You are here

Other Publications

Could it be that the complementarian notion of “biblical womanhood” (especially the claim that women’s distinct personhood makes no room for women as teachers and leaders of men) is a recent, Western perspective? Read more
A study of curricula across 15 evangelical seminaries and of material from the Evangelical Theological Society reveals an almost total absence of women's history, meaning male leaders can rise to high levels while never being exposed to the countless ways women have impacted history and theology. It also reveals a movement that is interested in women's roles, but not in women themselves. Read more
The struggles of Christian women with sexuality, food, and their bodies reflect the Church’s historic ambivalence towards the body—particularly the female body. The embodiment of God in the Incarnation, Jesus’ embrace of lepers, prostitutes, and women, and Jesus’ bodily resurrection establish a radical foundation of body affirmation. Yet the history of the Church demonstrates a decidedly negative view of the body and sexuality. Both of these dynamics express themselves in women’s conflicts with our bodies. We desire to be fully embodied despite our learned fear of our body and appetites. Read more
As believers in Christ, we all deeply desire to see the message of the gospel proclaimed and accepted around the world.  If we have experienced the power of the Holy Spirit to transform our lives to make us better and more useful persons, we want to let the whole world share that experience.  Read more
The phenomenon of cultural relativity, with the adaptations it imposes, is repeatedly illustrated within the bible itself. We see the Israelite nomads moving from the wilderness into the settled agricultural life of Canaan; we see a peasant economy giving place under the monarchy to an urbanised mercantile economy, with the attendant abuses against which the great prophets of Israel inveighed; we see the post-exilic adjustment to life in a unit of a great, well-organised empire—first Persian, then Hellenistic, then Roman. Even within the limited confines of the New Testament we see the gospel transplanted from its Jewish and Palestinian matrix into the Gentile environment of the Mediterranean world. In this last respect we could pay special attention to the way in which John, while preserving the authentic gospel of Christ, brings out its abiding and universal validity in a new idiom for an audience very different from that to which it was first proclaimed. Read more
Anna and I met when we were students at Beeson Divinity School. From almost our first meeting I was drawn to her sharp mind, her sensitivity, her sense of humor, and, I might add, her striking beauty. Both of us were, at that time, considering careers in the academy. Anna had served two churches, one mainline and one evangelical, as a lay youth minister before seminary. She had altered her vocational path, however, largely owing to the influence of the conservative Presbyterian denomination of which we were a part. She now had set her sights on a doctorate and the academy—a place she rightly identified as more congenial to women. We were both evangelical, both soft patriarchs, and both interested in the life of the mind. It was a match made in heaven. Read more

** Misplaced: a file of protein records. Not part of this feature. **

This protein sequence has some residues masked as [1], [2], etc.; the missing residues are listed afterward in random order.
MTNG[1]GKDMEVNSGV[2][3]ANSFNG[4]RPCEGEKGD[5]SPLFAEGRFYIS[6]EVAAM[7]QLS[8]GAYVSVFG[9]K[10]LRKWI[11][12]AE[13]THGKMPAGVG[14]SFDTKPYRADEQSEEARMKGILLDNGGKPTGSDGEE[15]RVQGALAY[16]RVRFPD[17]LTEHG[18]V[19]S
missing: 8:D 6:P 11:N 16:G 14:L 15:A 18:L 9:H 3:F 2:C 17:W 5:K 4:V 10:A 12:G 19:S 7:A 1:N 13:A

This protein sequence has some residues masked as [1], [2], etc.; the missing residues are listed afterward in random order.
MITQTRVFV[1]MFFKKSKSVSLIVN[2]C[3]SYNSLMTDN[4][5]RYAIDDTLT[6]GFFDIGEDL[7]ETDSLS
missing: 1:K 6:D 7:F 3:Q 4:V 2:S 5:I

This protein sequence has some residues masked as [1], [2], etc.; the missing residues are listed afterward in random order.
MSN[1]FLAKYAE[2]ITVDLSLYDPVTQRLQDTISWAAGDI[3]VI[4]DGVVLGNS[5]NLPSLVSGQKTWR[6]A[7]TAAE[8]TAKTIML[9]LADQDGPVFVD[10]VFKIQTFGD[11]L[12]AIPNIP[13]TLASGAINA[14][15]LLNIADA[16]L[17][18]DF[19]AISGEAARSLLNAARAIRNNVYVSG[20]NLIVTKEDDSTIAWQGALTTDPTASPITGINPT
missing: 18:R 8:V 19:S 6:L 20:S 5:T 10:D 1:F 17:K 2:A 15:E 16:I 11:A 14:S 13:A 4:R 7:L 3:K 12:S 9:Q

In January 1941, the Archbishop of York hosted a conference on “The Life of the Church and the Order of Society,” and over 220 people attended. About three-fourths were men—mostly bishops and other clergy. Women who were identified with organizations were “head deaconesses” or in charge of women’s schools or committees in churches and government agencies. Nine men spoke—more clergy, plus some academics and writer T.S. Eliot. And then there was the tenth speaker: “Miss Dorothy Sayers.”  Read more
Anne Boleyn was twenty-six years old when she became Queen of England. She was twenty-nine when she was executed for treason against the King…. Anne was educated in France from the age of six. Her seven years in the royal courts of Burgundy, Flanders, Amboise (and Cloux, where Leonardo da Vinci served the French king), and Paris gave her a delight in the French language; an extremely cosmopolitan exposure to Renaissance classicism and also fashion — for it is proven beyond a doubt that she forever after loved fine clothes and jewelry; and a strong, living link to a heritage she had in common with most of her sisters in the English Reformation. This heritage was the French connection, a Reforming tendency which existed at the highest level of the French nobility….  Read more
Christian women through the centuries have been inspired by the lives of other believing women. In the small villages of medieval Europe and Britain, they might have held close to their hearts the witness of mothers, grandmothers, or holy women in their own communities. They may have heard tales of women saints whose lives inspired them with their virtues and sacrifice.  Read more

Pages